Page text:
The first time you hunt from a deer stand could be one of the most dangerous. This is especially true in early season.
As many hunters have experienced, wasps, hornets and wild bees find box blinds and shooting houses to be perfect places to build their nests over the summer months.
Getting stung while climbing a ladder is a scary scenario. Some people would rather jump out of their stand than endure a wasp attack! And you sure don’t want to place children in that kind of situation.
Spiders are another dangerous insect you’ve probably encountered inside your stand or blind. Black widows and brown recluses love to hide in the drapes, seats or anything made of canvas or cloth.
Before you open that door or flap and climb inside for the first time, you’d better be prepared to inspect it closely first — or better yet, just go ahead and bug bomb your blind.
When you inspect, move slowly, using a flashlight to carefully look for nests in the corners, ceilings and under the stool or chair seats.
Because we’ve had too many encounters with spiders and stinging insects, and because it takes away the potential of unwanted pests inside, I always set off bug bombs or insect foggers inside the stands before the season.
I usually set off the bombs and wait a day or two before returning to inspect the stands more closely. Then we can proceed with cleanup, making stand repairs and sweeping out dead insects, worry-free.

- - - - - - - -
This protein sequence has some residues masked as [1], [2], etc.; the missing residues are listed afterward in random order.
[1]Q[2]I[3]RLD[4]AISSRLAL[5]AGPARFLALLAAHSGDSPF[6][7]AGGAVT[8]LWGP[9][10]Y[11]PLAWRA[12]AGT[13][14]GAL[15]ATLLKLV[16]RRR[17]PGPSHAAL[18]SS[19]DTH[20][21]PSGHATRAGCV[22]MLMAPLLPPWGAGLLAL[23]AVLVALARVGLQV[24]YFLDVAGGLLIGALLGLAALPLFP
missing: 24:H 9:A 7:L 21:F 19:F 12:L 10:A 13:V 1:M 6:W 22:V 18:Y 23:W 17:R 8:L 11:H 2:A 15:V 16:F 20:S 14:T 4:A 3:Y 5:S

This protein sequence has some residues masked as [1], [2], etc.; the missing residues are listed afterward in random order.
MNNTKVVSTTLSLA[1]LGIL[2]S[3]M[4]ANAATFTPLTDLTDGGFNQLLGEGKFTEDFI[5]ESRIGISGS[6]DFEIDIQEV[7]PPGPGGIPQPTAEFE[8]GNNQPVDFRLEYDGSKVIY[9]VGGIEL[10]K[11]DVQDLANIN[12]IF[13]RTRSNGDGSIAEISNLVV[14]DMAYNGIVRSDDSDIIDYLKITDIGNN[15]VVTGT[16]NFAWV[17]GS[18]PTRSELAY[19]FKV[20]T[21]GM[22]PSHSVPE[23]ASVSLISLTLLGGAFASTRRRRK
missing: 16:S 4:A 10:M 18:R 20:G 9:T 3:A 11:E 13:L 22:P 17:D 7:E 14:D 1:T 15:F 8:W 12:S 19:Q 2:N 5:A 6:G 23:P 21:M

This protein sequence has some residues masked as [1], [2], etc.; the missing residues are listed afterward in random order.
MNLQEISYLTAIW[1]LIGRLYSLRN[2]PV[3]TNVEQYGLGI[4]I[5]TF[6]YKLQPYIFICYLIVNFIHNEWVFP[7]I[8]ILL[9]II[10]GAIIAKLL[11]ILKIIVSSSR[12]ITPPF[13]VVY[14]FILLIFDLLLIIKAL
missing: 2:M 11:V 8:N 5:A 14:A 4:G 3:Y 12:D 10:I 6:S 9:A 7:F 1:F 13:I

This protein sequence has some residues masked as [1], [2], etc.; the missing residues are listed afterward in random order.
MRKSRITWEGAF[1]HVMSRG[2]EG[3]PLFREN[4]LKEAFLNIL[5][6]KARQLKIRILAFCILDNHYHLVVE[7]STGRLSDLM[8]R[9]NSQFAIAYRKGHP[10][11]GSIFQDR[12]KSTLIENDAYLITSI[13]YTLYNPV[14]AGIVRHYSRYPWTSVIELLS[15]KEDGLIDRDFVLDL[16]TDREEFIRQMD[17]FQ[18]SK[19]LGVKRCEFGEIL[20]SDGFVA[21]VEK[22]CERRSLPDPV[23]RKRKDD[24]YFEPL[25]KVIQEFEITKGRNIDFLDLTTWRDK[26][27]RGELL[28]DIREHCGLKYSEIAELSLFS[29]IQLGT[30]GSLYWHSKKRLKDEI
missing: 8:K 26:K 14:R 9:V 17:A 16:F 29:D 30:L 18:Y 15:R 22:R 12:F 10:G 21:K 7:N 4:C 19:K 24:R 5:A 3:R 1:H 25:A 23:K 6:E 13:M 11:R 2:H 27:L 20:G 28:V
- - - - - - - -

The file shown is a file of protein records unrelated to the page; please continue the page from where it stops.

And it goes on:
It’s best to do this in late summer, well before hunting season, and after the time of year wasps make their nests. Insects will avoid the stand for several weeks following a treatment.
Bug bombs and foggers are available at Walmart and at most hardware stores. They usually cost about $5 apiece, and are well worth avoiding the risk of getting stung, bitten, or making a dangerous retreat down a ladder.
– Editor’s Note by Tim H. Martin
One of my hunting buddies had a close call when entering his box blind on opening day of rifle season.
He had not inspected the stand prior to the season, so when my friend opened the door, he was greeted by a fully operational hornet’s nest.
They had woven their hive into the window drapes, and several of them were clinging to the outside of the nest, staring him directly in the eye.
Luckily for my friend, it was a cold day and the normally hostile bald-faced hornets were not aggressive. He was able to back away slowly and ease down the ladder. Had it been much warmer, the outcome might have turned out differently.
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